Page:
Asthmatic children with low blood vitamin D levels may have a greater risk of suffering severe asthma attacks.
A study followed more than 1,000 children with asthma for four years, and found those with vitamin-D insufficiency at the outset were more likely to have an asthma attack that required a trip to the hospital.
Vitamin D never ceases to amaze, and research into its impact on non-bone related diseases continues to yield positive results.
Vitamin D deficiency has been linked to a variety of health conditions, from depression to autoimmune disorders, to colds and flu, to cancer, and now asthma, and even cognitive function.
This is good news.
Asthma has increased by more than 300 percent over the last two decades and if vitamin D is even partially responsible for this meteoric rise in prevalence, then the answer is literally right outside your door.
Millions of people are needlessly exposing themselves to the dangers inherent with the standard drug treatments for asthma. Advair, for example, contains the long-acting beta-agonist (LABA) salmeterol, which can actually increase the severity of an asthma attack.
This is why it’s so important to start focusing our attention on simple, effective, and infinitely safer methods, such as increasing vitamin D levels, to combat the underlying cause of this growing health problem.
Beware: Conventional Vitamin D Recommendations are Still Too Low
Based on the latest research, many experts now agree you need about 35 IU’s of vitamin D per pound of body weight. This recommendation also includes children, the elderly and pregnant women.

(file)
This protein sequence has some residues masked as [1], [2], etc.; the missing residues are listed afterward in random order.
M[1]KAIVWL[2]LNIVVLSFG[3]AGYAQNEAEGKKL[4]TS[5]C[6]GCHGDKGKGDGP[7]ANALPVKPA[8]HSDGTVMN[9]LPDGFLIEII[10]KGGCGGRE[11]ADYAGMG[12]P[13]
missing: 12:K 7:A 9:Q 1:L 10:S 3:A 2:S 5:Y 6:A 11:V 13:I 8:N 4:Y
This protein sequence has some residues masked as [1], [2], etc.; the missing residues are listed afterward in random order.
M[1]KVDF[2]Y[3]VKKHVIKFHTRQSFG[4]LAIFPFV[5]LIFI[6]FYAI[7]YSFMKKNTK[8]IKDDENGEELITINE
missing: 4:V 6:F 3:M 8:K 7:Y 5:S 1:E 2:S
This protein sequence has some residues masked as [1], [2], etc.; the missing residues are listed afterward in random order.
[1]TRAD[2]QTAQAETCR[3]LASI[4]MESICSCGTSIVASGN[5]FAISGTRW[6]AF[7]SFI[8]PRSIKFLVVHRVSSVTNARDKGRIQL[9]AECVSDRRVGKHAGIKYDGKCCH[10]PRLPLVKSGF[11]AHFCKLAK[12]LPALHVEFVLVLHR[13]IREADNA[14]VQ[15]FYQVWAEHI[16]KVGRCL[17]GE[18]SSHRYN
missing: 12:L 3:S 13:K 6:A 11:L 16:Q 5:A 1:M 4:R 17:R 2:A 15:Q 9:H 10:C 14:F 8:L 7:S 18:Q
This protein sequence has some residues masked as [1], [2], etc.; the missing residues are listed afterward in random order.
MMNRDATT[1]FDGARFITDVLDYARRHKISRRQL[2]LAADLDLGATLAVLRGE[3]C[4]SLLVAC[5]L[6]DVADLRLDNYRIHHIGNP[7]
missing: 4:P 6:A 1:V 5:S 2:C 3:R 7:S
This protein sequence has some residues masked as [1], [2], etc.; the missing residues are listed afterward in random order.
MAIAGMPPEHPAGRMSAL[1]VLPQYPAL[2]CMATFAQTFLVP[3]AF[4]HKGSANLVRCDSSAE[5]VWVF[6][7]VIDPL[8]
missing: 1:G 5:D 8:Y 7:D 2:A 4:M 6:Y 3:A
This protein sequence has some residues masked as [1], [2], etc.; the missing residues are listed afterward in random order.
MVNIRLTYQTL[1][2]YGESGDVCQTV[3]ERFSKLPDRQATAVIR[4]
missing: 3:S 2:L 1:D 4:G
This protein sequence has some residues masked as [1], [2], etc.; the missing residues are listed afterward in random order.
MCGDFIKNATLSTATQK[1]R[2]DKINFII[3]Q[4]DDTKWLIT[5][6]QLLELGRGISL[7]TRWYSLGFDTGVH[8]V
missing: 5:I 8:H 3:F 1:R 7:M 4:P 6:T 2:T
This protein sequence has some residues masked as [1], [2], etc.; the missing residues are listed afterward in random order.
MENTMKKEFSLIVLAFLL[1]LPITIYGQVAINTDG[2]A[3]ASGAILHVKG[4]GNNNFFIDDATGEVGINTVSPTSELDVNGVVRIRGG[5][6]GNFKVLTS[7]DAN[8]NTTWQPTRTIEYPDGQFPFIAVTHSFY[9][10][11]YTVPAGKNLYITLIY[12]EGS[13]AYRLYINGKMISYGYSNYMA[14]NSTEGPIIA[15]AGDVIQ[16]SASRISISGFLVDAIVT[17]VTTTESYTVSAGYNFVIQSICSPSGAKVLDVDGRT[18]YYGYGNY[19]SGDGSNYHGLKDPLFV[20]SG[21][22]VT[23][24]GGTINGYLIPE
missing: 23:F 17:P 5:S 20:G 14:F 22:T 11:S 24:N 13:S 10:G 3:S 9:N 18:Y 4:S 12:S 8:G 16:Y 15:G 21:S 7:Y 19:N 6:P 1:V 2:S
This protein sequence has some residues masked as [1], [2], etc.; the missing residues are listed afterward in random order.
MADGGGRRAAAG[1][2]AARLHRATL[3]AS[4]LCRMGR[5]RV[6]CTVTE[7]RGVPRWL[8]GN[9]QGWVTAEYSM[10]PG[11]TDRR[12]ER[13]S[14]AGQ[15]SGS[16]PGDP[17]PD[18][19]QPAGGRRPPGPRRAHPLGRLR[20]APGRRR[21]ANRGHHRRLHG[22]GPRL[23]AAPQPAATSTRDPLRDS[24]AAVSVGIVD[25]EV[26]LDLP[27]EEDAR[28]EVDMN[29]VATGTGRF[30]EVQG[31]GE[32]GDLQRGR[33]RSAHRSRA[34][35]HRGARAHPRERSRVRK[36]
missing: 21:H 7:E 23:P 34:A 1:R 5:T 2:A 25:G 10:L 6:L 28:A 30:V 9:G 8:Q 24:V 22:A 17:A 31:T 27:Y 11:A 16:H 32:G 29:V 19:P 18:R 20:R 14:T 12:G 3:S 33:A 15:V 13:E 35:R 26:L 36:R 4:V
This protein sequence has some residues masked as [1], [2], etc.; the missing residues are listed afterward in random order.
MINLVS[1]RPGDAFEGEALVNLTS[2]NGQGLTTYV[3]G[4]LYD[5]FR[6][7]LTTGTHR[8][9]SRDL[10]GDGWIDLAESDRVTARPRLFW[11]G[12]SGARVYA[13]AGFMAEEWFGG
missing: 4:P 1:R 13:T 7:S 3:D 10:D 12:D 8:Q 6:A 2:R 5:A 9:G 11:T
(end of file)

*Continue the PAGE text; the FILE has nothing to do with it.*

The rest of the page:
This is a far cry from the 200-600 IU’s currently recommended by our health agencies.
Remember, however, that vitamin D requirements are highly individual.
Your vitamin D status is dependent on several factors, such as the color of your skin, your location, and how much sunshine you’re exposed to on a regular basis. So, although these recommendations may put you closer to the level of what most people likely need, it is virtually impossible to make a blanket recommendation that will cover everyone.
The only accurate way to determine your optimal dose is to get your blood tested. Ideally, you’ll want to maintain a vitamin D level of at least 50ng/ml and perhaps as high as 80-90 ng/ml year-round.
Although asthma is a serious disease, safely treating your asthma is not complicated.
Optimizing your vitamin D levels is the first step, but there are other simple strategies that can help treat the root of the problem as well.
In my experience, the following strategies are highly effective when treating asthma:
- Increase your intake of animal-based omega 3 fats and reduce your intake of processed omega 6 fats
- Consider the hygiene hypothesis – There’s a tendency in our modern culture to be obsessive about cleanliness, but this may not be as healthy as initially thought. It appears that being exposed to common bacterial and viral infections as a child can be instrumental in providing the stimulus to your immune system to prevent asthma naturally.
- Get regular exercise – Exercise (especially out in fresh air if you’re an asthmatic) is actually crucial, as it helps to moderate insulin levels. It increases your insulin receptor sensitivity, and as a result your body produces less insulin, which tends to optimize it.
- Eat foods rich in vitamin E. Much like vitamin D, higher vitamin E intake has also been associated with lower serum IgE concentrations and a lower frequency of allergen sensitization.
- Hydrate well. You will want to make sure you drink enough clean pure water to turn your urine a light color of yellow, as dehydration will clearly worsen asthma.